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Power situation of tourist havens

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By Zoilo P. Dejaresco III

Zoilo P. Dejaresco III

Zoilo P. Dejaresco III

The roaring complaints across Bohol due to power blackouts towards year-end 2016 are similar to those being aired by its tourism rival – Boracay today.

The Philippine Chamber of Commerce and Industry and a group of businessmen and consumers in Boracay gave an ill-tempered letter  to the Department of Energy  (DOE) and President Rodrigo Duterte recently.

They complained the blackouts (sometimes lasting for hours) are getting the goat of tourists and destroying the consumers’ TV sets, aircon units and other home appliances. The  DOE ordered the National Electrification Administration to solve the problem in Aklan province immediately.

Tourist operators complained that the acute power situation wrecked their many years of selling the Boracay as “the  magical stretch of white beach”  globally.  There were 1.7 million tourists who visited Boracay last year and causes a daily peak  power demand of 26 MW.

Akelco, power distributor of the 1,062-hectare island, clumsily points to fruit bats and geckos (lizards), strong winds and the transferring of poles from private lots as the reasons.

But try  giving those reasons to people who suffer power shortage during the Christmas season.

The same has been happening to Bohol province late 2016 – earning the rightful ire of businesses and private power users as well citing the same fiery complaints  hoisted by the angry Boracay folks. Tripping at the Leyte base source and the presence of falling vegetation near the lines were cited as reasons by the National Grid Corporation of the Philippines.

“Misery loves company” does not apply in this case.

If Boracay and Bohol’s power  woes do not find solutions soon – our tourism rivals like Cebu and Palawan will have both their rival-islands biting the dust.

For instance, Cebu’s peak demand is  885 MW but it has a dependable capacity supply of 867.7 MW. The embedded capacity is 446 while only 339 MW are imported (244 MW from Leyte’s geothermal) and the balance from Negros Oriental’s  geothermal source.

But Cebu has prepared for the future. There are  the new 246 MWW plant of the Cebu Energy Development Corporation and a Naga (Southern Cebu) 60-MW solar plant by Menlo Renewable Energy Corporation.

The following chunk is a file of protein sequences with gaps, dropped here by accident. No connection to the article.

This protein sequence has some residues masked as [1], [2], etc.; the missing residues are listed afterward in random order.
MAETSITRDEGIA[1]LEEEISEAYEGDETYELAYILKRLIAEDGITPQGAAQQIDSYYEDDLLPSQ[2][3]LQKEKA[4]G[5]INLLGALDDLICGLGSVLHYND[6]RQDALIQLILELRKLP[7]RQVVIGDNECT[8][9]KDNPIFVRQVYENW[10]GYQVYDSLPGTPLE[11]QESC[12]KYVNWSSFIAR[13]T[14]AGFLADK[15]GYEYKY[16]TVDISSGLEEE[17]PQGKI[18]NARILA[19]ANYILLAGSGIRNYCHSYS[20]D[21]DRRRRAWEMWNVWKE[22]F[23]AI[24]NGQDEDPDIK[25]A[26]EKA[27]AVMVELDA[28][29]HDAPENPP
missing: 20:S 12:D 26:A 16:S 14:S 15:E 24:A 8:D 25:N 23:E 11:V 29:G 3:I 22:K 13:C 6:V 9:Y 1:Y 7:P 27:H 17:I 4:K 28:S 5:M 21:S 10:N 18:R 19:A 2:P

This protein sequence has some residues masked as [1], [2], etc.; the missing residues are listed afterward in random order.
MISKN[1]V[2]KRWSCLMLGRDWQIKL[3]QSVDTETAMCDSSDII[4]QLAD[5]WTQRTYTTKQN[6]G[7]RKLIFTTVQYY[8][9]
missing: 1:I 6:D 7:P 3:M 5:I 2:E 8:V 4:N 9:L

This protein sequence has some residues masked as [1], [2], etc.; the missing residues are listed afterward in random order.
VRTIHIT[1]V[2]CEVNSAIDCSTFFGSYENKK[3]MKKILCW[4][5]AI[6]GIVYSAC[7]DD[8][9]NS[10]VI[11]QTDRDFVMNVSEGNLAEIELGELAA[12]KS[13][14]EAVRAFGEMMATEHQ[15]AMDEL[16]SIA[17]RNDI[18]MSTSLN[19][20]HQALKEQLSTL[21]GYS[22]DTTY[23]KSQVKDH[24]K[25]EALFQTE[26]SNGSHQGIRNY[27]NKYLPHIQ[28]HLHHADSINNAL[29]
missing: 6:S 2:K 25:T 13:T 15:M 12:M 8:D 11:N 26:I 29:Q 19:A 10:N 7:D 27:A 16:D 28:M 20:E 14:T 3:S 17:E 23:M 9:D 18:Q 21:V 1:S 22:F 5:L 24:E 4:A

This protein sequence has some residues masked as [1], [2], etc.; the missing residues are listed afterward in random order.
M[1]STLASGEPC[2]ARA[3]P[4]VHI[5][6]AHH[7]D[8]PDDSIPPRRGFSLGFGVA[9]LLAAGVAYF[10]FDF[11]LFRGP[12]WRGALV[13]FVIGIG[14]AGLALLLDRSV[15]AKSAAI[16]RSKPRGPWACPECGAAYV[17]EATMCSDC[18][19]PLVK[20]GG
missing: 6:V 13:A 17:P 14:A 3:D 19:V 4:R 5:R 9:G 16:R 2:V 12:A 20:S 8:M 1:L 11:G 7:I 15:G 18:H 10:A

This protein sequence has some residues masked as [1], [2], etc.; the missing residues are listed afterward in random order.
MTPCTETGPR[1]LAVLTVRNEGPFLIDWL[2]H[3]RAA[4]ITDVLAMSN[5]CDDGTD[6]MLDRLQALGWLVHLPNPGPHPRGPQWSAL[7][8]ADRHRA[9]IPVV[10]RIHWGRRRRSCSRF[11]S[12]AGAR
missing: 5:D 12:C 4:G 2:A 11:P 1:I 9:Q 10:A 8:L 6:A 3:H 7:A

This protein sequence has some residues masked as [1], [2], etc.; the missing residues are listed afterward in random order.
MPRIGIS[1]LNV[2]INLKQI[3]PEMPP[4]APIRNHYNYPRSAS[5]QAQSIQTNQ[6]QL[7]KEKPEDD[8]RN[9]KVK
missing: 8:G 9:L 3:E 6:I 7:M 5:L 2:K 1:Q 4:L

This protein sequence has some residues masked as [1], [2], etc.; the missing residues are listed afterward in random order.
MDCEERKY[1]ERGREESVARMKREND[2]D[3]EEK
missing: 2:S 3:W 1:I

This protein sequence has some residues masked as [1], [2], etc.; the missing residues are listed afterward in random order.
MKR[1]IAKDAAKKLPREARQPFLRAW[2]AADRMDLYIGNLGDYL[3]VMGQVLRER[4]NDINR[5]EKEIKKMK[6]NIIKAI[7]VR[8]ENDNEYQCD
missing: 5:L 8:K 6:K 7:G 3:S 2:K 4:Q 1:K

This is not counting the 82MW coal-plant of the Toledo Power Corporation.

Beautiful Palawan seems to have solved its previous power shortage with the installation this year of the bunker-fired power plant of 26.6 MW  (cost of P1.6 billion) by Delta P, Palawan’s largest independent power producer.  That would stabilize the demand and supply equation there.

Moreover, Palawan is busy transforming itself into the “Renewable Energy Capital” of the country with the DOE approval of the run-of-the river mini hydro plants of Langogan Power Corporation, utilizing three major  rivers in Palawan- producing another 20MW power facility.

(DMCI’s  25 MW coal plant in Palawan is, however, facing stiff opposition from activists.)

Added to those are the 11 hydropower service contracts approved by the DOE in 2014 for Palawan with a combined output of 131 MW. That should seal the future stability of power source in the home of the Underground River, the 7th Wonder of the World.

The New Bohol Panglao airport will be operational soon in the first quarter of 2018 and Bohol will have  (no-kidding)  an awful lot of trouble in its  hands if Bohol does not find (pronto) a solution to the blackouts (inter-connected with Leyte) and the erection of a land-based power plant in their island as recommended by the NGCP.

It’s time our so-called “tourist havens” go back to basics. Stable, reliable power, first. The horse before the cart.

 (Bingo Dejaresco, a former banker, is a financial consultant, media practitioner and political strategist. He is a Life Member of Finex but his views here are personal and do not necessarily reflect those of Finex. dejarescobingo@yahoo.com)

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